|What does unsubsidized mean? It means the respective loan isn’t subsidized by the federal government, and the whole interest is paid by the borrower.|
How to Apply for Direct Unsubsidized Loan
The type and amount of financial aid you’re eligible to receive is determined by your financial need, your school’s cost, the academic year, and your dependency status.
There are several steps to follow when applying for a direct unsubsidized loan:
- The first and most important one is to fill out or renew the Free Application for Federal Student Aid, also known as FAFSA;
- Based on your FAFSA application, your school will present you with a package of financial aid forms you’re eligible for, such as scholarships, grants, federal loans, work-study programs, etc.
- After considering all the given options, contact your financial aid office to accept the financial aid, as well as to get answers to all questions you might have, such as: ”Do you have to pay back unsubsidized loans?”
- Fill out the necessary paperwork, such as the Master Promissory Note.
Subsidized vs Unsubsidized Loans
Both subsidized and unsubsidized loans are federal student loans designed to help eligible students in covering their higher education expenses. Many people also refer to these student loans as Stafford Loans, or Direct Stafford Loans.
Both types of loans offer students various benefits, some of them being:
- Flexible repayment options
- Low-interest rates
- The option to consolidate loans
- Forbearance and deferment programs
However, there are some key differences between subsidized and unsubsidized loans, the main one being that only students with financial needs are eligible for subsidized loans.
But do subsidized loans have interest? What’s unique about these loans is that they don’t accrue interest while you’re in school, and the amount you need to refinance is only the amount you borrowed.
Unsubsidized loans, on the other hand, don’t require students to demonstrate financial need or present their credit score, but do accumulate interest from the time of disbursement until the loan is paid in full.
|DID YOU KNOW: Managing your student loan repayment is never a simple task, as depending on your situation, the interest rate of your direct unsubsidized loan could be very high. If you have a good credit score and a stable income, you should consider student loan refinancing and benefit from the lower interest rate.|
Pros and Cons of Direct Unsubsidized Loan
As is the case with all student loans, the Direct Unsubsidized Loan has both positive and negative aspects. To learn what they are, check the following list of this loan’s pros and cons:
Higher Loan Limits
Compared to other types of loans, this one allows students higher loan limits, so they won’t worry about financing their higher education.
Designed for Graduate and Undergraduate Students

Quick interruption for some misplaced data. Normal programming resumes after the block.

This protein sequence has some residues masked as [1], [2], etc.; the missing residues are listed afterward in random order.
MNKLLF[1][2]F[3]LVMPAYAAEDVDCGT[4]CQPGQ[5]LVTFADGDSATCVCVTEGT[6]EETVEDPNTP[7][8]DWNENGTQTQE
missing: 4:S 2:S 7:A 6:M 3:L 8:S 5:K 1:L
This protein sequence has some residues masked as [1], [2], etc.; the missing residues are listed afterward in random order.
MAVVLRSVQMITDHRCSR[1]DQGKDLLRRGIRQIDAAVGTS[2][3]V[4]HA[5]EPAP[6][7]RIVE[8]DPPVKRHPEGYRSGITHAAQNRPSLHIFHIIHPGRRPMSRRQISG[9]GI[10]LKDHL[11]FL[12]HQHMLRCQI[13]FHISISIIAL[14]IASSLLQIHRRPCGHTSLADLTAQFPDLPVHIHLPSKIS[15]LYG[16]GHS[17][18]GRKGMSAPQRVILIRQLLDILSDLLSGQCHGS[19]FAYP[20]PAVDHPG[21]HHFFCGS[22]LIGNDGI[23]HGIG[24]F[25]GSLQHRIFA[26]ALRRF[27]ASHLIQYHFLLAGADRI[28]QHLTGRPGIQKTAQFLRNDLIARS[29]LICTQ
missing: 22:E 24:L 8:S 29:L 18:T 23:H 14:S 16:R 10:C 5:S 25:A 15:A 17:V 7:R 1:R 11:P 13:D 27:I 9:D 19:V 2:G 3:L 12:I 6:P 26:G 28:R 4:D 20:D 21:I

What do unsubsidized loans for both graduate and undergraduate students mean is that no matter your level of higher education, you’ll still be eligible for financial means to cover your tuition expenses.
Financial Need Proof Not Needed
Most students have low or no credit score at all, so having a loan option that doesn’t require them to provide information about their financial situation is very convenient.
Repayment Plan Option
Compared to private loans, federal loans come with repayment plans based on your income, as well as with certain protection in case of default.
Do subsidized loans have lower interest rates? Although the interest rate for unsubsidized loans is rather low, it must be paid by the borrower, in contrast to subsidized loans, the interest of which is covered by the Federal Government.
You can choose to pay the interest while attending school or wait until after you finish your education, when it will be capitalized (added to your loan’s total amount).
Limited Loan Amounts
Direct unsubsidized loans come with limited loan amounts, which may be considered a disadvantage for people in need of a large sum of money.
Now that you know how to do unsubsidized loans work, you have all the information you need to decide if they’re a good education-funding option to consider. Given that they have a fixed interest rate and high loan limits while not requiring you to demonstrate financial need, this type of student loan might work better for you than some types of private loans you’ve possibly been offered.
Direct unsubsidized loans are a type of federal student aid for covering higher education expenses that’s not based on financial need. The direct unsubsidized loan is widely accessible, meaning it’s available for both undergraduate and graduate students attending a four-year college or university, as well as trade, career, or technical schools.
Both loans have their benefits, so it’s all up to students’ needs and preferences. Those that aren’t eligible for subsidized loans are advised to opt for unsubsidized ones, as the interest rate is fixed, in contrast to the variable ones on private loans.
The difference between what is a direct unsubsidized loan vs a direct subsidized one is that the former isn’t based on student’s financial need and its interest is paid in full by them, while the latter doesn’t accrue interest while students attend school and at least half-time during deferment periods.